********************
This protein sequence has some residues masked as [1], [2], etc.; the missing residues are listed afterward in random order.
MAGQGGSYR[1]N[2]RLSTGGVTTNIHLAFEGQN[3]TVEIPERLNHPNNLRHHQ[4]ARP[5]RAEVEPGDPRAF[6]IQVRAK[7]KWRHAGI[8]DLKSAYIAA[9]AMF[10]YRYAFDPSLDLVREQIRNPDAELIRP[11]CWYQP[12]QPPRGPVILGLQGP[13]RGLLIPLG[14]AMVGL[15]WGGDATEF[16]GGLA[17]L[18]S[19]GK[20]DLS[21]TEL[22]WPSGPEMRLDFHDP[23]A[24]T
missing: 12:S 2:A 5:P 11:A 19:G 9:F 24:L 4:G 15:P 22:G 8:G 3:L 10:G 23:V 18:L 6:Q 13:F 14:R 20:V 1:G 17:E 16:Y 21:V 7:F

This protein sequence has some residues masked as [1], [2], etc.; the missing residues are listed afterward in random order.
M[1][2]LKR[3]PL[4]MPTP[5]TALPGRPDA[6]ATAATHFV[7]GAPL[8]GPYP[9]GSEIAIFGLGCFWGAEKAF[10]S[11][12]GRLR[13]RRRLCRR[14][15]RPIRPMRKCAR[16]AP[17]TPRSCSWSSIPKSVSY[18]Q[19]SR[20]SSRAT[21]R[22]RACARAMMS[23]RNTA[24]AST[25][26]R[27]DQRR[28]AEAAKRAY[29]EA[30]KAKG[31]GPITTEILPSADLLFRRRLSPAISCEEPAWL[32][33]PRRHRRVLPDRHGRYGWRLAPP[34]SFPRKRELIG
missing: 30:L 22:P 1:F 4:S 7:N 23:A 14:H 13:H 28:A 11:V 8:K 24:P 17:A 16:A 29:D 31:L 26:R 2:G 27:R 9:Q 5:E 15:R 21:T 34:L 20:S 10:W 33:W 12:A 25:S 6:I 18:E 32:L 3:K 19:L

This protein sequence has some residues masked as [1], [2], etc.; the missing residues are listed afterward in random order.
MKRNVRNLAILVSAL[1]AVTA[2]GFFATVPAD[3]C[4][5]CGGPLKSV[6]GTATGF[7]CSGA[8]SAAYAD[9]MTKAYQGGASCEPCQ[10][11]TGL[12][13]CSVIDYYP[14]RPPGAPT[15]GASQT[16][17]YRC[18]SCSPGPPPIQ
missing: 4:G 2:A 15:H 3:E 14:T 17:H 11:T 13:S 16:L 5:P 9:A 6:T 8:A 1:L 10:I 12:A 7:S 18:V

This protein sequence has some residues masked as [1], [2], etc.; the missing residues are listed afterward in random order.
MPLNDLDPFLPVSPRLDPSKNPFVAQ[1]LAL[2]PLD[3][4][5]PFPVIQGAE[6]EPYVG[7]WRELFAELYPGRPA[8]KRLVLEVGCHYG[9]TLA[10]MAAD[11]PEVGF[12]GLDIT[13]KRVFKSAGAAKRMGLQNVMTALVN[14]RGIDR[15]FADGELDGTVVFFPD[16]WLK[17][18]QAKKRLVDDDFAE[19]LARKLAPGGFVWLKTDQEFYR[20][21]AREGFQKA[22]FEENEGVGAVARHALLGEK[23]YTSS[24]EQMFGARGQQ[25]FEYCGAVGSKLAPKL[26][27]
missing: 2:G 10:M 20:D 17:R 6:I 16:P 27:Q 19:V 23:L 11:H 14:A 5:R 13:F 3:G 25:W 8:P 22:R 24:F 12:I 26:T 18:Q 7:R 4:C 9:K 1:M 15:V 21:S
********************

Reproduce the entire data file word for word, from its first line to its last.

This protein sequence has some residues masked as [1], [2], etc.; the missing residues are listed afterward in random order.
MAGQGGSYR[1]N[2]RLSTGGVTTNIHLAFEGQN[3]TVEIPERLNHPNNLRHHQ[4]ARP[5]RAEVEPGDPRAF[6]IQVRAK[7]KWRHAGI[8]DLKSAYIAA[9]AMF[10]YRYAFDPSLDLVREQIRNPDAELIRP[11]CWYQP[12]QPPRGPVILGLQGP[13]RGLLIPLG[14]AMVGL[15]WGGDATEF[16]GGLA[17]L[18]S[19]GK[20]DLS[21]TEL[22]WPSGPEMRLDFHDP[23]A[24]T
missing: 12:S 2:A 5:P 11:A 19:G 9:F 24:L 4:G 15:P 22:G 8:G 3:L 10:G 23:V 18:L 6:Q 13:F 14:R 20:V 1:G 17:E 16:Y 21:V 7:F

This protein sequence has some residues masked as [1], [2], etc.; the missing residues are listed afterward in random order.
M[1][2]LKR[3]PL[4]MPTP[5]TALPGRPDA[6]ATAATHFV[7]GAPL[8]GPYP[9]GSEIAIFGLGCFWGAEKAF[10]S[11][12]GRLR[13]RRRLCRR[14][15]RPIRPMRKCAR[16]AP[17]TPRSCSWSSIPKSVSY[18]Q[19]SR[20]SSRAT[21]R[22]RACARAMMS[23]RNTA[24]AST[25][26]R[27]DQRR[28]AEAAKRAY[29]EA[30]KAKG[31]GPITTEILPSADLLFRRRLSPAISCEEPAWL[32][33]PRRHRRVLPDRHGRYGWRLAPP[34]SFPRKRELIG
missing: 30:L 22:P 1:F 4:S 7:N 23:A 14:H 13:H 28:A 11:V 8:K 24:P 17:A 16:A 29:D 31:L 26:R 2:G 27:R 9:Q 5:E 15:R 21:T 34:L 20:S 10:W 33:W 12:A 25:S 6:I 18:E 32:L 3:K 19:L

This protein sequence has some residues masked as [1], [2], etc.; the missing residues are listed afterward in random order.
MKRNVRNLAILVSAL[1]AVTA[2]GFFATVPAD[3]C[4][5]CGGPLKSV[6]GTATGF[7]CSGA[8]SAAYAD[9]MTKAYQGGASCEPCQ[10][11]TGL[12][13]CSVIDYYP[14]RPPGAPT[15]GASQT[16][17]YRC[18]SCSPGPPPIQ
missing: 4:G 2:A 15:H 3:E 14:T 17:H 11:T 13:S 16:L 5:P 9:A 6:T 8:A 1:L 10:I 12:A 7:S 18:V

This protein sequence has some residues masked as [1], [2], etc.; the missing residues are listed afterward in random order.
MPLNDLDPFLPVSPRLDPSKNPFVAQ[1]LAL[2]PLD[3][4][5]PFPVIQGAE[6]EPYVG[7]WRELFAELYPGRPA[8]KRLVLEVGCHYG[9]TLA[10]MAAD[11]PEVGF[12]GLDIT[13]KRVFKSAGAAKRMGLQNVMTALVN[14]RGIDR[15]FADGELDGTVVFFPD[16]WLK[17][18]QAKKRLVDDDFAE[19]LARKLAPGGFVWLKTDQEFYR[20][21]AREGFQKA[22]FEENEGVGAVARHALLGEK[23]YTSS[24]EQMFGARGQQ[25]FEYCGAVGSKLAPKL[26][27]
missing: 2:G 10:M 20:D 17:R 6:I 16:P 27:Q 19:V 23:L 11:H 14:A 5:R 13:F 3:G 25:W 8:P 22:R 24:F 12:I 26:T 18:Q 7:R 4:C 9:K 1:M 15:V 21:S